Analogies help explain things that are complicated; whether we overcomplicate them in the first place; possible and in some cases probable or whether they are things or processes that just aren’t easy to explain. I suppose it’s a sort of translation for the ‘man on the street’.

The only part of my school English syllabus that I really enjoyed was similies and metaphors. Something is like something or something is something etc. That’s probably why I like actions or events that represent something. I like the anticipation, the tradition; even though you know what is going to happen and what it means. I like how the action is the message. I’m not religious but have faith that things will happen; some probable, some possible. And to balance that out, I have doubts that some things won’t happen or need to change so that they will; I’m a realist too.

I watched the events broadcast from St. Peter’s Square (it isn’t square!) recently with a sense of anticipation. I just wanted to see the smoke and then what colour it was. I wasn’t interested in who was chosen to be Pope; I’ve recently lost faith that a whole team of blokes dressed in white can make a difference. I was more interested in the reveal and reaction from the crowd. I wasn’t disappointed. An hour of almost pantomime like theatre, not in a farce way, played out.

I’m also interested in why groups of people get together when they don’t know what the outcome of an event or process is going to be; moths around a flame as it were. I’ve recently been to an unconference #commscamp13; a set of seminars where you don’t know the specific content until the attendees actually get up and pitch for topics they want to discuss, share or learn about. I also went to #BettaKultcha in Leeds recently. This is people discussing random topics in a set time to a limited number of slides. The audience don’t know what the topics will be until the presenters start talking.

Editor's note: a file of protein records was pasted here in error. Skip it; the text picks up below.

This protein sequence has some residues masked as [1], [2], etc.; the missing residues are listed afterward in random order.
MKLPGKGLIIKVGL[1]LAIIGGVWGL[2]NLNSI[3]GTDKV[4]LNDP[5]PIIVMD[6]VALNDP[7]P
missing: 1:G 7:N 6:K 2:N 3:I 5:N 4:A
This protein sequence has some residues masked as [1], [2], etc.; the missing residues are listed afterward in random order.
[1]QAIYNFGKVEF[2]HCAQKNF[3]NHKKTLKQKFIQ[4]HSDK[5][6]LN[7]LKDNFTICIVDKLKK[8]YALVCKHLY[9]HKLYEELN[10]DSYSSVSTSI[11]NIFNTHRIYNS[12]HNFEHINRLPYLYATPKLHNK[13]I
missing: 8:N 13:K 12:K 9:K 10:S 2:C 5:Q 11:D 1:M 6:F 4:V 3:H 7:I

Both of these concepts are about anticipation, discovery, ego’s, introverts and extraverts, confidence and challenge. I’m still mulling over the ‘so what’ question and interested in both approaches and will no doubt explore the pitching/presenting thing at a later date.

On a similar line, after much organising and planning at work, a group of people from different services and departments across the council, who have volunteered to explore what the benefits of becoming more social media friendly might be, met for the first time. We are working with Abhay Adhikari (@gopaldass) and looking at voice, context and values and how they apply to digital identities. In other words, who we are, how we might come across, what tools we use and how it might help us in our work. And then how that might help in explaining what we do, in connecting and creating conversations with people we work with and for. Some interesting challenges and opportunities lay ahead.

It is part of a pilot to see if we can introduce new ways of working into areas of our organisation that have not yet embraced social media or fully realised the opportunities and benefits it can bring. These folk are supporting each other and sharing what they know and the skills they already have or will be learning. I didn’t mention civic enterprise or sociable organisations once. That Phil Kirby would be proud of me.

On the face of it, use of social media might not seem like a big deal for those who have been the early adopters. But it is for some of our service areas and it is for some of the people we serve. We don’t know exactly where we will end up but I have a good feeling, faith even, there will be some good outcomes and we will learn. I hope to continue my journey on this blog of better understanding living my life between personal and professional.

So I’m looking out for the white smoke as these caterpillars become butterflies.

Had to be ended that way!

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